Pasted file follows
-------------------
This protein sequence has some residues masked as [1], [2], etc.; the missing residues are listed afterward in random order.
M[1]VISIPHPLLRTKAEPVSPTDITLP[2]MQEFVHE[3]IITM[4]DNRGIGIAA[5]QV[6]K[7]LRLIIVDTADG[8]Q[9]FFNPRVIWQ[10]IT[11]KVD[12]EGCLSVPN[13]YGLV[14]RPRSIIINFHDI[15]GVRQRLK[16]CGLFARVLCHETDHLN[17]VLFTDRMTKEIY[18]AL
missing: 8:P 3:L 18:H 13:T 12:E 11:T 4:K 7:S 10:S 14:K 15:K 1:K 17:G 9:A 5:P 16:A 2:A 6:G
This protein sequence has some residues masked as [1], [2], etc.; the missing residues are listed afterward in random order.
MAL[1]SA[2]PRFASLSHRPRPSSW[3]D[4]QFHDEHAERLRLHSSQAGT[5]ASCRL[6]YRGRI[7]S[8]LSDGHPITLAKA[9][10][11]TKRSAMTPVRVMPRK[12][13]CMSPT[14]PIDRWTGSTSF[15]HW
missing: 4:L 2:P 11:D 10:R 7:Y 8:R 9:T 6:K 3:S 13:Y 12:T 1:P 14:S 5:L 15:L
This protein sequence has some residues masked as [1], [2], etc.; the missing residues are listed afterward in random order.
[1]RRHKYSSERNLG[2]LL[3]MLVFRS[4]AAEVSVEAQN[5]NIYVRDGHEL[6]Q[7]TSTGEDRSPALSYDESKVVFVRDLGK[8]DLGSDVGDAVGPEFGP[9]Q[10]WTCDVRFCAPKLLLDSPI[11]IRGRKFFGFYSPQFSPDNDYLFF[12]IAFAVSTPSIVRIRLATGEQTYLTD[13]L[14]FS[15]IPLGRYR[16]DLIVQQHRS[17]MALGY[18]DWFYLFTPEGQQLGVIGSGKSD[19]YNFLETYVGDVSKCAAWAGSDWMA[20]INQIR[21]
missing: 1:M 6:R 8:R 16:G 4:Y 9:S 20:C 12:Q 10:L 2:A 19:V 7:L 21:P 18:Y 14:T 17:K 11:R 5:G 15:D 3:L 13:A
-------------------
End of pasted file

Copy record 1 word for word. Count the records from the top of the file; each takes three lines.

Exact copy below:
This protein sequence has some residues masked as [1], [2], etc.; the missing residues are listed afterward in random order.
M[1]VISIPHPLLRTKAEPVSPTDITLP[2]MQEFVHE[3]IITM[4]DNRGIGIAA[5]QV[6]K[7]LRLIIVDTADG[8]Q[9]FFNPRVIWQ[10]IT[11]KVD[12]EGCLSVPN[13]YGLV[14]RPRSIIINFHDI[15]GVRQRLK[16]CGLFARVLCHETDHLN[17]VLFTDRMTKEIY[18]AL
missing: 8:P 3:L 18:H 13:T 12:E 11:T 4:K 7:S 10:S 14:K 15:K 1:K 17:G 9:A 5:P 16:A 2:A 6:G